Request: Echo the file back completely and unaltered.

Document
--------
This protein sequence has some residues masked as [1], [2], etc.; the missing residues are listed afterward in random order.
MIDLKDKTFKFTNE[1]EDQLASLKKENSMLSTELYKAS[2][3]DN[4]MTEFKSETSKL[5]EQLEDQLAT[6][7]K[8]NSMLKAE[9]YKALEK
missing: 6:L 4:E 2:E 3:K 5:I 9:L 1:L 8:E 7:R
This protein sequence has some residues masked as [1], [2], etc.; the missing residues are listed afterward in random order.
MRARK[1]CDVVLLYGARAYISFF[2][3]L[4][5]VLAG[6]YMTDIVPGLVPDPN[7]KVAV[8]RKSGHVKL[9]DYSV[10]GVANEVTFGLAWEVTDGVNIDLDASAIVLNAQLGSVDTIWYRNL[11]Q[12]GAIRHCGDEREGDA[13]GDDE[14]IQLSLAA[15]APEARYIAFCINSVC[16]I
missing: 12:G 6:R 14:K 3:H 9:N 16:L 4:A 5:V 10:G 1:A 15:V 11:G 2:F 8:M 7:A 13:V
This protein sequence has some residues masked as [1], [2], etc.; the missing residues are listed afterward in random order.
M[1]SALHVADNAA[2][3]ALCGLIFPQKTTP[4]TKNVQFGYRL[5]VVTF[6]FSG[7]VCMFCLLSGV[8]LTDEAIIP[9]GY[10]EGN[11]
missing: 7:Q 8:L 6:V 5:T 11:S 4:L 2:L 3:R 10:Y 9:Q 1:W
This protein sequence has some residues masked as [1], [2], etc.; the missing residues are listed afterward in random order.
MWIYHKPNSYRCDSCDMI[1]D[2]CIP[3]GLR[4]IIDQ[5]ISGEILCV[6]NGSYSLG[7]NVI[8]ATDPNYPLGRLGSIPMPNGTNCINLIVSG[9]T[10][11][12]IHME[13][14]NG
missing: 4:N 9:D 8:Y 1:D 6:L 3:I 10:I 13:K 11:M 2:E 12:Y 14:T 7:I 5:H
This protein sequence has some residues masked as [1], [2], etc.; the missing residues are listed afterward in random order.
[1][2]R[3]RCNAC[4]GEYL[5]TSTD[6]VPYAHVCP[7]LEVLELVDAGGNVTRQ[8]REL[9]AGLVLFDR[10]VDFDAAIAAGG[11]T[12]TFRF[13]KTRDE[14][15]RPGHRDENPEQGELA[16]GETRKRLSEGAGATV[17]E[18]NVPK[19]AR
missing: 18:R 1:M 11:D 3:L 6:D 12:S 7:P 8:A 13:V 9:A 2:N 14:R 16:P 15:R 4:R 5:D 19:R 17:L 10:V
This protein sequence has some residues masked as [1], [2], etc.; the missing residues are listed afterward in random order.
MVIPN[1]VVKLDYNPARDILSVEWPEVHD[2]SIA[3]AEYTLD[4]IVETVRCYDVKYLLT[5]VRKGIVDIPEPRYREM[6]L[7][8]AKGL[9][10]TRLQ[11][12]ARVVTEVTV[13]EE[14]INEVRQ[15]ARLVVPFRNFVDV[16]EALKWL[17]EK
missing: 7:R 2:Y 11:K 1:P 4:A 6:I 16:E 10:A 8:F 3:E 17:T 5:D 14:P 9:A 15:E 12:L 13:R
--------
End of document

This protein sequence has some residues masked as [1], [2], etc.; the missing residues are listed afterward in random order.
MIDLKDKTFKFTNE[1]EDQLASLKKENSMLSTELYKAS[2][3]DN[4]MTEFKSETSKL[5]EQLEDQLAT[6][7]K[8]NSMLKAE[9]YKALEK
missing: 6:L 4:E 2:E 3:K 5:I 9:L 1:L 8:E 7:R
This protein sequence has some residues masked as [1], [2], etc.; the missing residues are listed afterward in random order.
MRARK[1]CDVVLLYGARAYISFF[2][3]L[4][5]VLAG[6]YMTDIVPGLVPDPN[7]KVAV[8]RKSGHVKL[9]DYSV[10]GVANEVTFGLAWEVTDGVNIDLDASAIVLNAQLGSVDTIWYRNL[11]Q[12]GAIRHCGDEREGDA[13]GDDE[14]IQLSLAA[15]APEARYIAFCINSVC[16]I
missing: 12:G 6:R 14:K 3:H 9:N 16:L 4:A 5:V 10:G 1:A 15:V 11:G 2:F 8:M 7:A 13:V
This protein sequence has some residues masked as [1], [2], etc.; the missing residues are listed afterward in random order.
M[1]SALHVADNAA[2][3]ALCGLIFPQKTTP[4]TKNVQFGYRL[5]VVTF[6]FSG[7]VCMFCLLSGV[8]LTDEAIIP[9]GY[10]EGN[11]
missing: 7:Q 8:L 6:V 5:T 11:S 4:L 2:L 3:R 10:Y 9:Q 1:W
This protein sequence has some residues masked as [1], [2], etc.; the missing residues are listed afterward in random order.
MWIYHKPNSYRCDSCDMI[1]D[2]CIP[3]GLR[4]IIDQ[5]ISGEILCV[6]NGSYSLG[7]NVI[8]ATDPNYPLGRLGSIPMPNGTNCINLIVSG[9]T[10][11][12]IHME[13][14]NG
missing: 4:N 9:D 8:Y 1:D 6:L 3:I 10:I 13:K 11:M 2:E 12:Y 14:T 7:I 5:H
This protein sequence has some residues masked as [1], [2], etc.; the missing residues are listed afterward in random order.
[1][2]R[3]RCNAC[4]GEYL[5]TSTD[6]VPYAHVCP[7]LEVLELVDAGGNVTRQ[8]REL[9]AGLVLFDR[10]VDFDAAIAAGG[11]T[12]TFRF[13]KTRDE[14][15]RPGHRDENPEQGELA[16]GETRKRLSEGAGATV[17]E[18]NVPK[19]AR
missing: 18:R 1:M 11:D 3:L 6:D 12:S 7:P 8:A 13:V 9:A 2:N 14:R 16:P 15:R 4:R 5:D 19:R 17:L 10:V
This protein sequence has some residues masked as [1], [2], etc.; the missing residues are listed afterward in random order.
MVIPN[1]VVKLDYNPARDILSVEWPEVHD[2]SIA[3]AEYTLD[4]IVETVRCYDVKYLLT[5]VRKGIVDIPEPRYREM[6]L[7][8]AKGL[9][10]TRLQ[11][12]ARVVTEVTV[13]EE[14]INEVRQ[15]ARLVVPFRNFVDV[16]EALKWL[17]EK
missing: 7:R 2:Y 11:K 1:P 4:A 6:I 16:E 10:A 8:F 3:E 17:T 5:D 14:P 9:A 15:E 12:L 13:R